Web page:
Youth make up large portion of city's homeless
Published Saturday, April 16, 2011 11:47AM MDT
Chaz Smith prepares meals at a homeless shelter in the city where he works.
But it wasn't that long ago that the 21-year-old was living on the street.
"I remember so many times I felt like I was homeless. I wouldn't go anywhere, nobody cared about me, there were so many times I just wanted to go jump off a bridge," he says.
Calgary's youth make up a large portion of the city's homeless -- there are about 400 homeless youth.
The numbers are believed to be higher as it is hard to track the homeless due to their transient lifestyle.
And the number of families counted is only by facilities, not by the unknown number sleeping in their cars, at a friend's place, or even outside.
Common factors in their homelessness are family violence and abuse, parents' or guardians' substance abuse, and interaction with the child welfare system.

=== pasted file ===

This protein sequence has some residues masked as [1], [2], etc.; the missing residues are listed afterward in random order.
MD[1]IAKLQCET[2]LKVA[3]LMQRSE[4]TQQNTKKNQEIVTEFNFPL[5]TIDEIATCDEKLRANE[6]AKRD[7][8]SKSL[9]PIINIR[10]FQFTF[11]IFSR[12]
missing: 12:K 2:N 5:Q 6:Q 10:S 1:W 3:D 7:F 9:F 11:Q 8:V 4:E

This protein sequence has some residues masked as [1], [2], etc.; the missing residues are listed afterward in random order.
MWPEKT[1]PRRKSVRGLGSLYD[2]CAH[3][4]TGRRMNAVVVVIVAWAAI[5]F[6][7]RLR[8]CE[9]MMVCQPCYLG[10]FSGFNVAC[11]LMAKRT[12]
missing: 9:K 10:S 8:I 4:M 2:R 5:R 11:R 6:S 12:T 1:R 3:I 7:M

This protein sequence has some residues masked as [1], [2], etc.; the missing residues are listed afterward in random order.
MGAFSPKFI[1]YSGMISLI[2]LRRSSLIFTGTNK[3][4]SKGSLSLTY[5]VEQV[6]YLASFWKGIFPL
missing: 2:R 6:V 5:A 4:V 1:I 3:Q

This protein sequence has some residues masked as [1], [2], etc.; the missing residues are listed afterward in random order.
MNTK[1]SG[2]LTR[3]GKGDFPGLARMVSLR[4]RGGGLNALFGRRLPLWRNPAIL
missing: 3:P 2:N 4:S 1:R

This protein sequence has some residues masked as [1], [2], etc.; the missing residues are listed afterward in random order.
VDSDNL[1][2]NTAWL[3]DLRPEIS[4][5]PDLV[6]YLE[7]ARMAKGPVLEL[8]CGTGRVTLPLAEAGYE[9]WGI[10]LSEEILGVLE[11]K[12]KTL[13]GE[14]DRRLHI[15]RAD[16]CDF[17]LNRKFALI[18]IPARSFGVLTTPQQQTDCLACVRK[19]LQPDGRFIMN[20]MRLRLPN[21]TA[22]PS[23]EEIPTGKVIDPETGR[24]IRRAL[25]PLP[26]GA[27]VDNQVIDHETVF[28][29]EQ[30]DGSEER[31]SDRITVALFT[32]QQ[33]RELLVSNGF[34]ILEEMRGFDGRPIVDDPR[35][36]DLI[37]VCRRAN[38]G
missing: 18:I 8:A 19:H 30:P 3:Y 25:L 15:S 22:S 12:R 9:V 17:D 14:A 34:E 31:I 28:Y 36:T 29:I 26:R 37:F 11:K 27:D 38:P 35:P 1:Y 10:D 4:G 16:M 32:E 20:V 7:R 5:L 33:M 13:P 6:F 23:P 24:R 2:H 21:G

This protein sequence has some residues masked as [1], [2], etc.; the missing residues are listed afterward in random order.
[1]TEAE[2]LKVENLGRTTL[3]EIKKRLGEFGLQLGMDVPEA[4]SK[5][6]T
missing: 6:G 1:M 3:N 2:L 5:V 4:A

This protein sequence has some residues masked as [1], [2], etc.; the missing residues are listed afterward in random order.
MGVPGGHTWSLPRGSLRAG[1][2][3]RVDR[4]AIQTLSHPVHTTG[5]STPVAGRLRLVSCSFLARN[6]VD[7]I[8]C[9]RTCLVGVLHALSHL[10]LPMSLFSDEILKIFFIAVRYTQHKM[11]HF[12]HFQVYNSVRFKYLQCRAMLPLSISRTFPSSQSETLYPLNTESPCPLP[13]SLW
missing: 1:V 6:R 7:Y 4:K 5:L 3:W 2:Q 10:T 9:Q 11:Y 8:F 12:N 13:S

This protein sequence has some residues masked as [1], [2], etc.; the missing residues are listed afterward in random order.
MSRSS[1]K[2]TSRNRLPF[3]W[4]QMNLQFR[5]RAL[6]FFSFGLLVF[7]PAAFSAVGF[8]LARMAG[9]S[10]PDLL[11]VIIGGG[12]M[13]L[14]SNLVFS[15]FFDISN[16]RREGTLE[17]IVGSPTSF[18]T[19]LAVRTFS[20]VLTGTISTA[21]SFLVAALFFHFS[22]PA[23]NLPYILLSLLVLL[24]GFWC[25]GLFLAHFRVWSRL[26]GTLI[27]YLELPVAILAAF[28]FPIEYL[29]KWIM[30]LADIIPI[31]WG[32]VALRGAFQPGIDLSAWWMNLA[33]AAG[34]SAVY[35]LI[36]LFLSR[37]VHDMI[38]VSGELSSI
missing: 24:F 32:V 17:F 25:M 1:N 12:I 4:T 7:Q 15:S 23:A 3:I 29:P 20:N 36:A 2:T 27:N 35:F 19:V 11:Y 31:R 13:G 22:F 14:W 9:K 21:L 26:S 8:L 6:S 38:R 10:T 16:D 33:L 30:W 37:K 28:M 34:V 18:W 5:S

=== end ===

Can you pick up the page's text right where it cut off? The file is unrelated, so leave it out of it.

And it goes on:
Smith says he came from a dysfunctional family and started skipping school and using drugs, eventually leaving home at 16.
"I'd see things like my mom and dad get into a fight and my dad would take a chair and take out a whole piece of the wall, or freak out and throw plates everywhere," he says.
Three shelters offer beds, food, and clothing to young people in need, including Avenue 15, which is operated by the Boys and Girls Club.
"The pathway to homelessness is full of devastating circumstances for youth and many events that are quite traumatic," says Katie Davies, youth housing and shelter managing director.
"Instability in the home, poverty, addictions in the family, mental health in the family."
Avenue 15 is a safe place for kids 12 to 17, some of them coming in for a good night's sleep and a hot meal, while others are on the path to independence.
"We hope to end their episode of homelessness during that stay so whether that takes two weeks or whether it takes eight months, we're going to be here to support them," says Kristen Johnston, Avenue 15 program coordinator.
Smith says life is good now – he has two jobs and a place of his own. He says he feels he owes a lot of his success to the caring staff at Avenue 15.